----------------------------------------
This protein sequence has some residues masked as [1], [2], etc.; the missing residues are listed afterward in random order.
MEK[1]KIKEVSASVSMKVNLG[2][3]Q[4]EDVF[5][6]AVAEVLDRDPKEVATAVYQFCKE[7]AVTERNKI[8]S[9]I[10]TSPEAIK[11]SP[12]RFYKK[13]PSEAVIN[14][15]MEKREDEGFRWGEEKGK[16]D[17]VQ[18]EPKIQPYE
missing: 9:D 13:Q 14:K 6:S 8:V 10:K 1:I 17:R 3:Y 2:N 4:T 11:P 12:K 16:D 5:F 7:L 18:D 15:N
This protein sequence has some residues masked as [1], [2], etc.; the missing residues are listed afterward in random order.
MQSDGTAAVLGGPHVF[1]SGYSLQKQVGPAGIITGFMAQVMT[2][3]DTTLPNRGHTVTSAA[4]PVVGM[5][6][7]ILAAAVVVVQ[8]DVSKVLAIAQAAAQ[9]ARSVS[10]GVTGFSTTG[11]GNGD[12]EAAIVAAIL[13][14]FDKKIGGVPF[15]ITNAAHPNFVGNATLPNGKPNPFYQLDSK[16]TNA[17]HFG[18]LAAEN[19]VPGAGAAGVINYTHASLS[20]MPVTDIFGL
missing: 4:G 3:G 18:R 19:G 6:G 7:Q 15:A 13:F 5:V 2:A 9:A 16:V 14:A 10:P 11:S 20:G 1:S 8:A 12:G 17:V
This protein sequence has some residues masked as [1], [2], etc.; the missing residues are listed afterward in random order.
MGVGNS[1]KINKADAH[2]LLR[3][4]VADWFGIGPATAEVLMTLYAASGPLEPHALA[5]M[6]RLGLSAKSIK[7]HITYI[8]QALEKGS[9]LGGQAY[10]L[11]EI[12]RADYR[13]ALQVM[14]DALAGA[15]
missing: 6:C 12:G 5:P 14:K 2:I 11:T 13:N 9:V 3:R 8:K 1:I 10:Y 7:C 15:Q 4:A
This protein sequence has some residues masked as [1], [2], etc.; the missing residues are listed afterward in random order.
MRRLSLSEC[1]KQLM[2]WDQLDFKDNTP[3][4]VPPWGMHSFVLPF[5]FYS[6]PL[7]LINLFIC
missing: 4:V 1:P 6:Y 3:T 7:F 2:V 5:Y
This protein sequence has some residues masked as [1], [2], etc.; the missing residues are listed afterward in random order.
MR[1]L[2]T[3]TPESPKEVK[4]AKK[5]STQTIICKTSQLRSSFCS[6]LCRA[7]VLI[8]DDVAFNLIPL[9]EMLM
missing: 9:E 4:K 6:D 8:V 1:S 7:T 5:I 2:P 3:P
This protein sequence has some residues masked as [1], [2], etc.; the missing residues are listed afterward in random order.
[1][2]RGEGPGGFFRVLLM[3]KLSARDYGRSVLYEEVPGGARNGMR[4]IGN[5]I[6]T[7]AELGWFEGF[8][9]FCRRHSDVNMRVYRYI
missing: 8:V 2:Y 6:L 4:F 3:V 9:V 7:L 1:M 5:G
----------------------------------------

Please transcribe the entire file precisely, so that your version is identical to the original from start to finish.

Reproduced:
This protein sequence has some residues masked as [1], [2], etc.; the missing residues are listed afterward in random order.
MEK[1]KIKEVSASVSMKVNLG[2][3]Q[4]EDVF[5][6]AVAEVLDRDPKEVATAVYQFCKE[7]AVTERNKI[8]S[9]I[10]TSPEAIK[11]SP[12]RFYKK[13]PSEAVIN[14][15]MEKREDEGFRWGEEKGK[16]D[17]VQ[18]EPKIQPYE
missing: 9:D 13:Q 14:K 6:S 8:V 10:K 1:I 17:R 3:Y 2:N 4:T 11:P 12:K 16:D 5:F 7:L 18:D 15:N
This protein sequence has some residues masked as [1], [2], etc.; the missing residues are listed afterward in random order.
MQSDGTAAVLGGPHVF[1]SGYSLQKQVGPAGIITGFMAQVMT[2][3]DTTLPNRGHTVTSAA[4]PVVGM[5][6][7]ILAAAVVVVQ[8]DVSKVLAIAQAAAQ[9]ARSVS[10]GVTGFSTTG[11]GNGD[12]EAAIVAAIL[13][14]FDKKIGGVPF[15]ITNAAHPNFVGNATLPNGKPNPFYQLDSK[16]TNA[17]HFG[18]LAAEN[19]VPGAGAAGVINYTHASLS[20]MPVTDIFGL
missing: 4:G 3:G 18:R 19:G 6:G 7:Q 15:A 13:F 5:V 2:A 9:A 16:V 14:A 10:P 11:S 20:G 1:S 8:A 12:G 17:V
This protein sequence has some residues masked as [1], [2], etc.; the missing residues are listed afterward in random order.
MGVGNS[1]KINKADAH[2]LLR[3][4]VADWFGIGPATAEVLMTLYAASGPLEPHALA[5]M[6]RLGLSAKSIK[7]HITYI[8]QALEKGS[9]LGGQAY[10]L[11]EI[12]RADYR[13]ALQVM[14]DALAGA[15]
missing: 6:C 12:G 5:P 14:K 2:I 11:T 13:N 9:V 3:R 8:K 1:I 10:Y 7:C 15:Q 4:A
This protein sequence has some residues masked as [1], [2], etc.; the missing residues are listed afterward in random order.
MRRLSLSEC[1]KQLM[2]WDQLDFKDNTP[3][4]VPPWGMHSFVLPF[5]FYS[6]PL[7]LINLFIC
missing: 4:V 1:P 6:Y 3:T 7:F 2:V 5:Y
This protein sequence has some residues masked as [1], [2], etc.; the missing residues are listed afterward in random order.
MR[1]L[2]T[3]TPESPKEVK[4]AKK[5]STQTIICKTSQLRSSFCS[6]LCRA[7]VLI[8]DDVAFNLIPL[9]EMLM
missing: 9:E 4:K 6:D 8:V 1:S 7:T 5:I 2:P 3:P
This protein sequence has some residues masked as [1], [2], etc.; the missing residues are listed afterward in random order.
[1][2]RGEGPGGFFRVLLM[3]KLSARDYGRSVLYEEVPGGARNGMR[4]IGN[5]I[6]T[7]AELGWFEGF[8][9]FCRRHSDVNMRVYRYI
missing: 8:V 2:Y 6:L 4:F 3:V 9:V 7:L 1:M 5:G